University of São Paulo: From social networks to sexuality, high school students develop research projects

A project developed by USP, Federal University of São Paulo (Unifesp) and Federal University of São Carlos (UFSCar) promotes scientific and technological culture in elementary and high school students through the development of research in several areas of knowledge, under the guidance of of university professors. Professor Vera Paiva , a professor at the Institute of Psychology (IP) at USP , who coordinates the Thematic Project Vulnerabilities of young people to STIs/HIV and violence between partners: evaluation of rights-based psychosocial interventions humans, from the Research Support Foundation of the State of São Paulo (Fapesp). Among the studies carried out by a high school group, a survey stood out in raising a debate on the online sale of packs by women, a form of pornography that became popular in the pandemic, including among minors.

The initiative emerged as a way to adapt the project to distance learning models, due to the covid-19 pandemic. Without face-to-face classes, so that they could maintain activities in the nine schools in São Paulo, Santos and Sorocaba, interested students had the opportunity to integrate research groups and receive scientific pre-initiation grants.

Professor Vera Paiva – Photo: Personal archive
The USP professors involved in the project were divided among the cities to guide the groups of junior researchers, which exceeded 60 students in 2021. Participants were introduced to the themes of the project, studied the ethics and methodology of scientific research and carried out studies on the subjects they considered most relevant — in addition to the opportunity to participate and support other research procedures, such as questionnaires, interviews and focus groups.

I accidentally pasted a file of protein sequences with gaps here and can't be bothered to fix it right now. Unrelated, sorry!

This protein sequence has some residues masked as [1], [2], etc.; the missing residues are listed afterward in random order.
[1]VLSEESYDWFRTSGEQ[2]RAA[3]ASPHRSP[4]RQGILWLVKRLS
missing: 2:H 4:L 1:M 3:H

As contact with the classes began before the pandemic, research was able to evolve along with the thematic project, with the new changes caused by the coronavirus, which allowed for in-depth case studies, says Jan Billand, IP researcher and project supervisor . “Students were able to understand the principles of scientific research, the ethics involved, particularly in the context in which they found themselves, marked by important anti-science political movements, represented by the current federal government but also present in their families and schools”, he adds.

Research group on youth health and human rights – Photo: Personal archive

According to Billand, students also highlighted that learning to do scientific research helped them to identify fake news , as they learned to filter information, search for and evaluate the existence and quality of sources and the method used to reach a conclusion. According to these students, scientific pre-initiation taught them to think critically about the world in which they live.

Among the works, in São Paulo, students investigated the dissemination of fake news and covid-19 prevention practices. In Santos, they held prevention workshops based on the production of memes. In Sorocaba, they produced short videos aimed at disseminating preliminary research results on sex education, racism and non-binary gender identities.

Pandemic and the pack market

In Sorocaba, a group of students from the team coordinated by Marcos Garcia, from UFSCar, became interested in researching affective and sexual relationships in the pandemic. The topic was approached through the reading of related texts and lectures by researchers.